# [R] Pseudo R^2 for logit - really naive question

Frank E Harrell Jr fharrell at virginia.edu
Wed Aug 7 14:21:58 CEST 2002

```Design and Hmisc libraries are not yet on CRAN.  See http://hesweb1.med.virginia.edu/biostat/s for links that will allow you to download them.  -Frank Harrell

On Wed, 7 Aug 2002 08:03:56 -0400
"Paul M. Jacobson" <pmj at jciconsult.com> wrote:

> I could find the function in the function search option on CRAN.  However,
> how to find the actual library remains a mystery to me.  I could not see it
> under the list of available bundles and packages on the CRAN site
> http://lib.stat.cmu.edu/R/CRAN/sources.html
> I am very much a newbie to the R world and need some more direct help.
>
> -----Original Message-----
> From: owner-r-help at stat.math.ethz.ch
> [mailto:owner-r-help at stat.math.ethz.ch]On Behalf Of Frank E Harrell Jr
> Sent: August 4, 2002 11:36 AM
> To: pmj at jciconsult.com
> Cc: r-help at stat.math.ethz.ch
> Subject: Re: [R] Pseudo R^2 for logit - really naive question
>
>
> The Nagelkerke R^2 is commonly used.   The lrm function in the Design
> library computes this for logistic regression.  The numerator is 1 -
> exp(-LR/n) where LR is the likelihood ratio chi-square stat and n is the
> total sample size.  Divide it by the maximum attainable value of this if the
> model is perfect (which is a simple function of the -2 log likelihood with
> an intercept-only model) to get Nagelkerke's R^2.  The numerator is exactly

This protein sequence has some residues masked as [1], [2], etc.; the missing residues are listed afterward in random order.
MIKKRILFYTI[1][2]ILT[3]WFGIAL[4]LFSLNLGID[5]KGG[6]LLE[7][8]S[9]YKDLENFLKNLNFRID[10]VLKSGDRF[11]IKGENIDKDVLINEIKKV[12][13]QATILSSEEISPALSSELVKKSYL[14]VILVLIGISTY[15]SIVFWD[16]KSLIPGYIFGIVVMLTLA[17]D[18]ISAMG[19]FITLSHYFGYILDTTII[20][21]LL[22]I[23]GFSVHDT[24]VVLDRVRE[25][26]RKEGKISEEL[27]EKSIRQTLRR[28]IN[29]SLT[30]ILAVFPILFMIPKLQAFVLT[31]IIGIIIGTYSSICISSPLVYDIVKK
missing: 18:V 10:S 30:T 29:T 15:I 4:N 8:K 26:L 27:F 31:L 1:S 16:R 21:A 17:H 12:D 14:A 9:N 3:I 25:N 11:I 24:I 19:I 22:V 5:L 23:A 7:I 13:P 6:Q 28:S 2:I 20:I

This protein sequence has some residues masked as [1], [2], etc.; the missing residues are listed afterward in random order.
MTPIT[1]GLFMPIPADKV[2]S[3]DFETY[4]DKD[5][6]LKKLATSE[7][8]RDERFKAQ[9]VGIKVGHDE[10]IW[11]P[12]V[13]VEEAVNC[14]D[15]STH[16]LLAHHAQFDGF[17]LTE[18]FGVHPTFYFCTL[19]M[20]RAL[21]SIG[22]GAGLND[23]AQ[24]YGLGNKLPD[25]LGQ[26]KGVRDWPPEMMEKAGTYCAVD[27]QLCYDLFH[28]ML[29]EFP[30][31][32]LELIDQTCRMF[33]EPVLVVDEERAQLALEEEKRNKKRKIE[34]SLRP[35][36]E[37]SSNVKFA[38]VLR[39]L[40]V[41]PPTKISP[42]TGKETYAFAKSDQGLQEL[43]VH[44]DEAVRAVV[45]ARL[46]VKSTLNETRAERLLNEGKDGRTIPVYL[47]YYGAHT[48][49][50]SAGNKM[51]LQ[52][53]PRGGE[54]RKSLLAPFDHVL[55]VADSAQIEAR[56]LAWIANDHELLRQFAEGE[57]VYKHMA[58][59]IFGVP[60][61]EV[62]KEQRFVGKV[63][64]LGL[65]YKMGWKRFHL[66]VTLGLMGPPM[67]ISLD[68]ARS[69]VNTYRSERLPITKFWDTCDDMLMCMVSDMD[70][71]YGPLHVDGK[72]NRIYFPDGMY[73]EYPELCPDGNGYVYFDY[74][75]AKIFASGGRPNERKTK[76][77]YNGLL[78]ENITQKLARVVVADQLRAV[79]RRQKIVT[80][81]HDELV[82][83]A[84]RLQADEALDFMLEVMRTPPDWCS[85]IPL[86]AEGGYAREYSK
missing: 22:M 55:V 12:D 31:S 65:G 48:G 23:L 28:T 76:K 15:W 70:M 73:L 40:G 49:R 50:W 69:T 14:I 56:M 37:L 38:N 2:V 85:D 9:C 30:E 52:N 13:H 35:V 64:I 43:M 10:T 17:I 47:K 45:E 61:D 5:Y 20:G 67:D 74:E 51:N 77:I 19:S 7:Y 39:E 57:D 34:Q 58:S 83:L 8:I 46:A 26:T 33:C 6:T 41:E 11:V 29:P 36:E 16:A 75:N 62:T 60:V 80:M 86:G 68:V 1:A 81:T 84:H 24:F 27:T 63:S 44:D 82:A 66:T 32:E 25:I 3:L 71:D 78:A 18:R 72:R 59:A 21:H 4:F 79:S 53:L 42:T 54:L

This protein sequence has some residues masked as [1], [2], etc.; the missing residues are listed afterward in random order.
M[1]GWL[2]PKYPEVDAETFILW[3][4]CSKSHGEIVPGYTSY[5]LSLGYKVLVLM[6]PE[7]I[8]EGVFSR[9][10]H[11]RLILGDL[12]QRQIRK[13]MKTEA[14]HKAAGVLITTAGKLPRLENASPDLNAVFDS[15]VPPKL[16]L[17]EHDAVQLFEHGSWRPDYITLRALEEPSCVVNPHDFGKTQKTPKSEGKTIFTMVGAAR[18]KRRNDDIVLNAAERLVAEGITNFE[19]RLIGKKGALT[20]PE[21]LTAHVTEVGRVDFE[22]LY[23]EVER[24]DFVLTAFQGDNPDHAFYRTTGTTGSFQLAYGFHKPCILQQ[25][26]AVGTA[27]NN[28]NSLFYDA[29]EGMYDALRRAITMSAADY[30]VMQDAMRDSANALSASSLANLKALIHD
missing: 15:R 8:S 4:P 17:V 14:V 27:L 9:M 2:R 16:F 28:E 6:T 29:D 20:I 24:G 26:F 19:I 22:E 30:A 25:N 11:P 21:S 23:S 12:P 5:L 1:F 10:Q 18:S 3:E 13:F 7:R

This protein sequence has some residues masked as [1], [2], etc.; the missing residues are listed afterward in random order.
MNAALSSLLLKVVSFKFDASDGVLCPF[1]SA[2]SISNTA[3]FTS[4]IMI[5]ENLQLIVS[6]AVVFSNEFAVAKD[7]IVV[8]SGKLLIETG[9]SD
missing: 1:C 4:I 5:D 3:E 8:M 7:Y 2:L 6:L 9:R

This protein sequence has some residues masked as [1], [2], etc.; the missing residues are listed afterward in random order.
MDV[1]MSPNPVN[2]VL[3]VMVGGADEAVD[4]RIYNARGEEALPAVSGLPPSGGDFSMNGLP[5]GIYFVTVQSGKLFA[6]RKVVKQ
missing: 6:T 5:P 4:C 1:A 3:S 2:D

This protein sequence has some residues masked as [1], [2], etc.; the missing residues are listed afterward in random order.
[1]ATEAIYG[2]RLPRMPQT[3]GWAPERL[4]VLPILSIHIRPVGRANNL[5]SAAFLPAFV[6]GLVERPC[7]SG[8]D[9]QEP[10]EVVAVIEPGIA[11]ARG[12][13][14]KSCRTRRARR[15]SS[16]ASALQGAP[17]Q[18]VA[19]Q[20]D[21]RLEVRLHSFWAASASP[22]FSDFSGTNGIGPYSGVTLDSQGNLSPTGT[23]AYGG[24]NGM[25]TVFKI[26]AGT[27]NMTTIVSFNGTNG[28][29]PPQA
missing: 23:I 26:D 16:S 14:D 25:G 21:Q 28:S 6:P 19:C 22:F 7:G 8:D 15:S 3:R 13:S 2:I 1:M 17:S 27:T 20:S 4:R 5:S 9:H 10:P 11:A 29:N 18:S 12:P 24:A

> the ordinary R^2 in OLS, as LR = -n log(1-R^2) there.  For a more
> interpretable index and one that measures purely discrimination ability, the
> ROC area or "C index" which is essentially a Mann-Whitney statistic based on
> concordance probability is recommended.  The lrm function also outputs this
> or you can get it from the somers2 or rcorr.cens functions in the Hmisc
> library.
>
> Frank Harrell
>
> On Sun, 4 Aug 2002 09:08:46 -0400
> "Paul M. Jacobson" <pmj at jciconsult.com> wrote:
>
> > I am using GLM to calculate logit models based on cross-sectional data.  I
> > am now down to the hard work of making the results intelligible to very
> > average readers.  Is there any way to calculate a psuedo analoque to the
> R^2
> > in standard linear regression for use as a purely descriptive statistic of
> > goodness of fit? Most of the readers of my report will be vaguely familiar
> > and more comfortable with R^2 than with any other regression diagnostics.
> >
> > Paul M. Jacobson
> > Jacobson Consulting Inc.
> > 80 Front Street East, Suite 720
> > Toronto, ON, M5E 1T4
> > Voice:  +1(416)868-1141
> > Farm: +1(519)463-6061/6224
> > Fax: +1(416)868-1131
> > E-mail: pmj at jciconsult.com
> > Web:  http://www.jciconsult.com/
> >
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>
> --
> Frank E Harrell Jr              Prof. of Biostatistics & Statistics
> Div. of Biostatistics & Epidem. Dept. of Health Evaluation Sciences
> U. Virginia School of Medicine  http://hesweb1.med.virginia.edu/biostat
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>

--
Frank E Harrell Jr              Prof. of Biostatistics & Statistics
Div. of Biostatistics & Epidem. Dept. of Health Evaluation Sciences
U. Virginia School of Medicine  http://hesweb1.med.virginia.edu/biostat
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